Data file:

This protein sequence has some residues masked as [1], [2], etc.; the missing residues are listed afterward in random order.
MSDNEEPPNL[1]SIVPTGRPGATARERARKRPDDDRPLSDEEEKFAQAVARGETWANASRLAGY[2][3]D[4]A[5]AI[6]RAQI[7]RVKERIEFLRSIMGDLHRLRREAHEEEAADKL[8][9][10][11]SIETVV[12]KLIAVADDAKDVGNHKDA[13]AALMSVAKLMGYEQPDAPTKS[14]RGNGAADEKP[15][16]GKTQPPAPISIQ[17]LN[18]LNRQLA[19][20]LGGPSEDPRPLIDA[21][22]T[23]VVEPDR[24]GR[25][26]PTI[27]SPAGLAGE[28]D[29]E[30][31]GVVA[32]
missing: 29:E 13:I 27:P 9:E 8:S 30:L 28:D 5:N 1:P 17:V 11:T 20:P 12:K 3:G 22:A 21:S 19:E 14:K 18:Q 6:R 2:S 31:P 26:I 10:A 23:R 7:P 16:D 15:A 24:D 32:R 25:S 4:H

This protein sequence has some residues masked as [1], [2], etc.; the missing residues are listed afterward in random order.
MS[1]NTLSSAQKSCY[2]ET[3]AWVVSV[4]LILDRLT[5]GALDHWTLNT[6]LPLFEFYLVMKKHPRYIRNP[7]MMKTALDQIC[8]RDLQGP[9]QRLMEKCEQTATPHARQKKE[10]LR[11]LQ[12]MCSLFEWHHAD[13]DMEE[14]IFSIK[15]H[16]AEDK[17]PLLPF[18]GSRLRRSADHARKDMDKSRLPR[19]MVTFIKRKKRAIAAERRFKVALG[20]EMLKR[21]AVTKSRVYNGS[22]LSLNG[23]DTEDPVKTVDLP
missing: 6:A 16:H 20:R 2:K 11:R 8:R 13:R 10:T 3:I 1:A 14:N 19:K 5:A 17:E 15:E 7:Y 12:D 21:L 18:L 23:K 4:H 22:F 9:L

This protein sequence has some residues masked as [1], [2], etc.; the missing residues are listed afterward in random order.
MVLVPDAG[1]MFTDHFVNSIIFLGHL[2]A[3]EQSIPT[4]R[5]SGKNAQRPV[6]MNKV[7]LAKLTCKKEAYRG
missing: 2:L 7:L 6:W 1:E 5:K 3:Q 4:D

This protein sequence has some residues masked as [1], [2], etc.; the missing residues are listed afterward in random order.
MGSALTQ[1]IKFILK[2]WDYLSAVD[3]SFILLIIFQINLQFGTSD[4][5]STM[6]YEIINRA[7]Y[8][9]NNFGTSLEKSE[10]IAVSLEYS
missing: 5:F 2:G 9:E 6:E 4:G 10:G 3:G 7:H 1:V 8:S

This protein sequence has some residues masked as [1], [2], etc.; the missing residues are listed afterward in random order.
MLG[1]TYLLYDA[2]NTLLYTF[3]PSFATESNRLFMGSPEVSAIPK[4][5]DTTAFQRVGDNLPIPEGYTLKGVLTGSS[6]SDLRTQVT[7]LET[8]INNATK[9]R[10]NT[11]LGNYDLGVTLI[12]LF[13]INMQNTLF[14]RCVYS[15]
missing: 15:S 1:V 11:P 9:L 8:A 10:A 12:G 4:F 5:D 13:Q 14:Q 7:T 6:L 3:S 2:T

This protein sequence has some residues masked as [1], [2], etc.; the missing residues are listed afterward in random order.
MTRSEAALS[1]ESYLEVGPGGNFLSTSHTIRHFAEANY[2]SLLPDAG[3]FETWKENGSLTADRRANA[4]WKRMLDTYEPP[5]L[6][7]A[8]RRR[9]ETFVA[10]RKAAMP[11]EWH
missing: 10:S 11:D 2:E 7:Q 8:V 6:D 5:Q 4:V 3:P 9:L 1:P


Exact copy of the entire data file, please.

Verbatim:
This protein sequence has some residues masked as [1], [2], etc.; the missing residues are listed afterward in random order.
MSDNEEPPNL[1]SIVPTGRPGATARERARKRPDDDRPLSDEEEKFAQAVARGETWANASRLAGY[2][3]D[4]A[5]AI[6]RAQI[7]RVKERIEFLRSIMGDLHRLRREAHEEEAADKL[8][9][10][11]SIETVV[12]KLIAVADDAKDVGNHKDA[13]AALMSVAKLMGYEQPDAPTKS[14]RGNGAADEKP[15][16]GKTQPPAPISIQ[17]LN[18]LNRQLA[19][20]LGGPSEDPRPLIDA[21][22]T[23]VVEPDR[24]GR[25][26]PTI[27]SPAGLAGE[28]D[29]E[30][31]GVVA[32]
missing: 29:E 13:I 27:P 9:E 8:S 30:L 28:D 5:N 1:P 17:V 11:T 20:P 12:K 3:G 22:A 21:S 19:E 14:K 18:Q 6:R 2:S 31:P 26:I 10:A 23:R 7:P 16:D 15:A 24:D 32:R 25:S 4:H

This protein sequence has some residues masked as [1], [2], etc.; the missing residues are listed afterward in random order.
MS[1]NTLSSAQKSCY[2]ET[3]AWVVSV[4]LILDRLT[5]GALDHWTLNT[6]LPLFEFYLVMKKHPRYIRNP[7]MMKTALDQIC[8]RDLQGP[9]QRLMEKCEQTATPHARQKKE[10]LR[11]LQ[12]MCSLFEWHHAD[13]DMEE[14]IFSIK[15]H[16]AEDK[17]PLLPF[18]GSRLRRSADHARKDMDKSRLPR[19]MVTFIKRKKRAIAAERRFKVALG[20]EMLKR[21]AVTKSRVYNGS[22]LSLNG[23]DTEDPVKTVDLP
missing: 6:A 16:H 20:R 2:K 11:R 8:R 13:R 10:T 3:I 1:A 14:N 19:K 5:A 17:E 15:E 7:Y 12:D 21:L 18:L 23:K 4:H 22:F 9:L

This protein sequence has some residues masked as [1], [2], etc.; the missing residues are listed afterward in random order.
MVLVPDAG[1]MFTDHFVNSIIFLGHL[2]A[3]EQSIPT[4]R[5]SGKNAQRPV[6]MNKV[7]LAKLTCKKEAYRG
missing: 2:L 7:L 6:W 1:E 5:K 3:Q 4:D

This protein sequence has some residues masked as [1], [2], etc.; the missing residues are listed afterward in random order.
MGSALTQ[1]IKFILK[2]WDYLSAVD[3]SFILLIIFQINLQFGTSD[4][5]STM[6]YEIINRA[7]Y[8][9]NNFGTSLEKSE[10]IAVSLEYS
missing: 5:F 2:G 9:E 6:E 4:G 10:G 3:G 7:H 1:V 8:S

This protein sequence has some residues masked as [1], [2], etc.; the missing residues are listed afterward in random order.
MLG[1]TYLLYDA[2]NTLLYTF[3]PSFATESNRLFMGSPEVSAIPK[4][5]DTTAFQRVGDNLPIPEGYTLKGVLTGSS[6]SDLRTQVT[7]LET[8]INNATK[9]R[10]NT[11]LGNYDLGVTLI[12]LF[13]INMQNTLF[14]RCVYS[15]
missing: 15:S 1:V 11:P 9:L 8:A 10:A 12:G 4:F 5:D 13:Q 14:Q 7:T 6:L 3:S 2:T

This protein sequence has some residues masked as [1], [2], etc.; the missing residues are listed afterward in random order.
MTRSEAALS[1]ESYLEVGPGGNFLSTSHTIRHFAEANY[2]SLLPDAG[3]FETWKENGSLTADRRANA[4]WKRMLDTYEPP[5]L[6][7]A[8]RRR[9]ETFVA[10]RKAAMP[11]EWH
missing: 10:S 11:D 2:E 7:Q 8:V 6:D 5:Q 4:V 3:P 9:L 1:P